Call Today: 204-899-2808
Request: Richard at SetForSuccess

Two Questions to Ask to Go from Task to Activity Based Action and Delegation

laptop-943559_1920There are two important questions that business leaders and professionals need to ask at the tactical level in order to get things done. If you follow my writing you know that I define tactical as being about figuring out the how, who and when for anything that you need to accomplish. But often we find ourselves in the situation where we step in and do it ourselves. We believe we can do it better and faster than another person or it will take more time to explain what we need done than to have someone else do it for us. This is a false belief, one which is putting you in a situation where you have more and more to do and less time to do it in.

Related Article: The 12 Rules of Successful Delegation

What if you reframed the situation by simply changing the way you ask the “how” question that you are naturally asking. You go from asking, ‘how am I going to do this’ to ‘how am I going to get this done’. You see there is a subtle difference. The first tactical question is task orientated and the latter question is activity orientated. There is a difference. In process level thinking the words task and activity are defined differently.

  • An activity is a state of which something is being done. It is like an umbrella that houses many tasks that need to be done or get done.
  • A task is any piece of work that is expected or needs to be done. It is the pieces that make up the whole of an activity.

Here is a simple case in point. As you know, I publish the SET for Success – Strategy and Leader Insights blog weekly. Usually the blog is published at 5:08 am on Mondays unless there is a stat or summer holidays, then it is moved to Tuesdays. Creating a blog is made up of many tasks which include topic idea, research and writing, proofreading, copy and content editing, imagine selection and titles, posting to blog site, SEO research and selection, email campaign preparation and scheduling, social media campaign development and final completion. This is a larger activity with a lot of tasks that take up to four hours to complete. I suspect you have something that you do weekly that might be similar, maybe a weekly status report, business case update or key performance index reporting.

If you ask the first question, ‘how am I going to do this’ you end up assigning yourself all the tasks. But if you ask the question, ‘ how am I going to get this done’, you end up shifting your tactical thinking away from task to activity and begin to see other ways to do things, maybe asking for help, assigning things to another person or task sourcing through Upworks or Fiverr. My point, it’s a mental shift that forces you to consider activity to task delegation so you are not getting so burnt out trying to do everything yourself.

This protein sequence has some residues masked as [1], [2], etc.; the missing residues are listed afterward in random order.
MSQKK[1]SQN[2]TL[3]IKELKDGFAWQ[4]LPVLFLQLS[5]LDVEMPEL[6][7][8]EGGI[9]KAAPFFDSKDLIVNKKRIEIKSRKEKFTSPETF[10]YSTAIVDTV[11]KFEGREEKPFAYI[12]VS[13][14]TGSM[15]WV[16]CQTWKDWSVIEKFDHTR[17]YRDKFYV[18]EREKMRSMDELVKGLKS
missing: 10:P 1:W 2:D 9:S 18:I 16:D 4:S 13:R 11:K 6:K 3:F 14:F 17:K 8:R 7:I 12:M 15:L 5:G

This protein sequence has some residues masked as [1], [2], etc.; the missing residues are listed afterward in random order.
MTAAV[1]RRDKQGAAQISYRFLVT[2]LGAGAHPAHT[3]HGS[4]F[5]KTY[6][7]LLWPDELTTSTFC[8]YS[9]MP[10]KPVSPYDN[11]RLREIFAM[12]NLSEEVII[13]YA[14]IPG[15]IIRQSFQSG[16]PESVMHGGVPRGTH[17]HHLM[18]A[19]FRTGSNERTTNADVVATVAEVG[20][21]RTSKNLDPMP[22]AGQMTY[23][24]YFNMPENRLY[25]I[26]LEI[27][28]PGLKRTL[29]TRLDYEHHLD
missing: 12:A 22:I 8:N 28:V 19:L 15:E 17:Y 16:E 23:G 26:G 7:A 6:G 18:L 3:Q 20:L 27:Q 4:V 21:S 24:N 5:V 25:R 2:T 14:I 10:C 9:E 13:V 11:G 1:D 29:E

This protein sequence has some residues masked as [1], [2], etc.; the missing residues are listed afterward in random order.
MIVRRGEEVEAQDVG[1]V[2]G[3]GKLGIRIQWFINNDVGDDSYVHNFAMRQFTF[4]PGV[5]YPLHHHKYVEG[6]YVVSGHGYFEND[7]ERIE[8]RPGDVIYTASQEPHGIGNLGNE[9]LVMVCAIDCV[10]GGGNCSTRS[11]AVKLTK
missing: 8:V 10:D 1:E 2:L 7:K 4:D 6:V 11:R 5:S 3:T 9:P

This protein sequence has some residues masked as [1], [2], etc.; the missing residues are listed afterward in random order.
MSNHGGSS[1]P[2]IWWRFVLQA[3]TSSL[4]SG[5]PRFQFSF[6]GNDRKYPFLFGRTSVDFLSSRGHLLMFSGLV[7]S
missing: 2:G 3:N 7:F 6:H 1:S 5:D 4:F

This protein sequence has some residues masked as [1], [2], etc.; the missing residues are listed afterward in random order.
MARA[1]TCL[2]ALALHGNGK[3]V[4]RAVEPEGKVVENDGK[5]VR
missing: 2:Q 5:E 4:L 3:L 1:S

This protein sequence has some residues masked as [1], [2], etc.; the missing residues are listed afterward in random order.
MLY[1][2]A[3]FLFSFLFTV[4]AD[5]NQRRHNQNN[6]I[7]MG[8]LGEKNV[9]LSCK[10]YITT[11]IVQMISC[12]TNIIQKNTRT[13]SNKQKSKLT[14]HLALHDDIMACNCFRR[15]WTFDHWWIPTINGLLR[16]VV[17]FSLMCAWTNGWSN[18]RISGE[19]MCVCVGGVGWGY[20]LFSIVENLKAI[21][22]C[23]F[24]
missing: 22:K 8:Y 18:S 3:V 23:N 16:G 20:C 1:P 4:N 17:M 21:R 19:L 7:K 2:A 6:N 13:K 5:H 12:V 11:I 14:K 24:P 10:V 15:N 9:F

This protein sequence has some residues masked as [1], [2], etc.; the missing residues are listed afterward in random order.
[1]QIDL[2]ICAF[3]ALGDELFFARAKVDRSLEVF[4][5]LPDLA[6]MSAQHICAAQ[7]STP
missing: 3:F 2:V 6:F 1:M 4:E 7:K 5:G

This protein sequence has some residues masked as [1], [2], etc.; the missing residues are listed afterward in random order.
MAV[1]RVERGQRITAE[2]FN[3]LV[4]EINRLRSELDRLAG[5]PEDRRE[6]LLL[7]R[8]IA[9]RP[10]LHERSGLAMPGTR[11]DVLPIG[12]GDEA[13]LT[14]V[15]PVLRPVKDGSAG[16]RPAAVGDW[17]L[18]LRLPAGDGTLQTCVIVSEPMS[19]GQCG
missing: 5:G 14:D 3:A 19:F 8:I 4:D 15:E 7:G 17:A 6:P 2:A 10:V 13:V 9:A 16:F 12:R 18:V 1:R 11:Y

Once you reframe the situation from task thinking to activity thinking at the tactical level do yourself a favor and create a standard operating procedure (SOP) for the umbrella activity and all the tasks that make up that activity. Call it something using the verb noun naming convention (this is the what). For example, in this business case the SOP is called ‘Publishing Weekly Blog’. Then list all the tasks, identify who could do them and when they are due (how, who, when). Don’t worry if you do not have all the ‘who will do the task’ answered right away. The important thing is to get the activity named and the tasks identified for your SOP.

Related Article:  Use a Project Planning and
Implementation Approach to Create Change

Now be honest with yourself and select those (and only those) tasks that you must do. I call these high value tasks. In my example I have to research and write the weekly blog but I do not have to review and edit it or post it to the various internet sites it goes on. Someone else can do that for me. Tasks that you can delegate should be time consuming low level tasks that eat up your time but can be someone else’s high level tasks. For example, an assistant. If you don’t have an assistant, don’t fret; try some of the other resources I mentioned above.

Final Thought

This blog is not like a lot of the other blogs I have written. But tactical actions of activities and tasks have come up with the senior leaders and professionals I have worked with in my coaching practice. I have found business leaders and professionals engaged in tasks when they should really be focused on activities and asking the important question on ‘how they are going to get things done’ and not on ‘how they are going to do it’.

“Deciding what not to do is as important as deciding what to do.” - Jessica Jackley, businesswoman. Click To Tweet

It really comes down to looking at your regular on-going scheduled work, naming it as an activity, breaking down the tasks and then delegating your low value tasks to someone else. It works great in situations where you have a weekly or monthly operationalized activity and task that takes 2 to 10 hours to do.

If you would like a copy of my simple SOP template, send me an email. I would be glad to send you a copy.

I wish you the best at improving your productivity and making the shift to high value activities and task delegation. It will free up one extremely important limited resource, time.

Do your best,
Invest in the success of others,
Make your journey count.

Help Keep this Blog Going, Buy Me a Coffee, Please.

Latest Posts


Richard Lannon
Voice: 204-899-2808
Email Us Richard Lannon


Connect for Strategy Insights